Wildfire Heroes Are All PETA’s 2018 Person of the Year

PETA is recognizing the efforts of countless fire departments, organizations, agencies, and individuals who helped rescue animals during the unprecedented 2018 California wildfires. Many lost their homes, sustained burns, and dropped everything to save the lives of humans and other animals—for those selfless actions, 2018 is dedicated to them.

PETA's 2018 Person of the YearSan Mateo Fire Department
Bernie was rescued by the San Mateo Fire Department from behind a home in Magalia. One fire fighter said, “The home and the entire neighborhood had burned to the ground. We are very fortunate Bernie survived.”


PETA’s awardees also include the numerous animal shelters that worked tirelessly to make room for companion animals and reunite them with their families.

California endured its most destructive wildfire season on record in 2018 as 7,983 wildfires charred over 1.8 million acres across the state.

PETA's 2018 Person of the Year

Sacramento Community Emergency Response Team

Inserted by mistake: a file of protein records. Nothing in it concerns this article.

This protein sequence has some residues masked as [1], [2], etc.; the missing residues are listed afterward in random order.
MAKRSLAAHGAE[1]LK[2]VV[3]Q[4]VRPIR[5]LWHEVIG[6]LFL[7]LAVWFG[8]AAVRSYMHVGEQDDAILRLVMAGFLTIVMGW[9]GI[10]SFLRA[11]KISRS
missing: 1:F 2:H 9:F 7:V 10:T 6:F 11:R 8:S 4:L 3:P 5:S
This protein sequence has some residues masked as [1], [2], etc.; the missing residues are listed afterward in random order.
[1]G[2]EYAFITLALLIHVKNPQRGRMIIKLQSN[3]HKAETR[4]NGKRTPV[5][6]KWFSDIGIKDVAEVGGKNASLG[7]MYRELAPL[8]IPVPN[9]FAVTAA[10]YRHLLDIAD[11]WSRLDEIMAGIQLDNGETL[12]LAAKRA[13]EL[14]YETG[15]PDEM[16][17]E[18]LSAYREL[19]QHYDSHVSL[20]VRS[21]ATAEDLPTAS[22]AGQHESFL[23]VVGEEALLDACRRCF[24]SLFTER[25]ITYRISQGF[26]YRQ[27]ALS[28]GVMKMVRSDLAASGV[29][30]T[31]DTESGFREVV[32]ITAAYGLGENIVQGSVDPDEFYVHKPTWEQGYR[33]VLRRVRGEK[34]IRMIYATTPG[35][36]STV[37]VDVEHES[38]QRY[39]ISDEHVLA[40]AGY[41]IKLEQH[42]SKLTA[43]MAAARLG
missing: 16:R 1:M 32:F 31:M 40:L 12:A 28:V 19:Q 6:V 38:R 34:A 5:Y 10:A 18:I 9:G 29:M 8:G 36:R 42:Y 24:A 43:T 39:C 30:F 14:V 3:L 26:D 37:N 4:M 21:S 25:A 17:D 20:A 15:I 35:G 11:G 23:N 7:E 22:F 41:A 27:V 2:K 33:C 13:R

The Northern California Camp fire stands as the single most deadly and destructive fire in California history, with a death toll of at least 88 humans. Meanwhile, the Woolsey fire in Southern California claimed at least three lives. We can only imagine how many animals—both wild and domesticated—were killed.

PETA is adding a leaf to our Tree of Life memorial dedicated to those who died during the California fires.

PETA's 2018 Person of the Year, Tree of Life

No matter the size of the rescue effort, PETA’s 2018 Person of the Year award is dedicated to everyone who helped save lives in California’s roaring inferno.

Click on the dropdown lists below to see the numerous entities we’ve recognized with this award, and of course, so many others deserve recognition as well:

The Camp Fire

Fire Departments and Other Agencies:

Veterinary and Animal Organizations:


The Woolsey Fire

Fire Departments, Agencies, Animal Organizations, and Individuals:

Be Ready When Disaster Strikes

Remember: The question isn’t whether a disaster will strike—it’s when. Animals must never be left behind. Just like us, our animal family members are terrified when natural disasters hit. It’s up to animals’ guardians to make sure that they’re evacuated safely. Anyone who evacuates and intentionally abandons animals to fend for themselves may be prosecuted.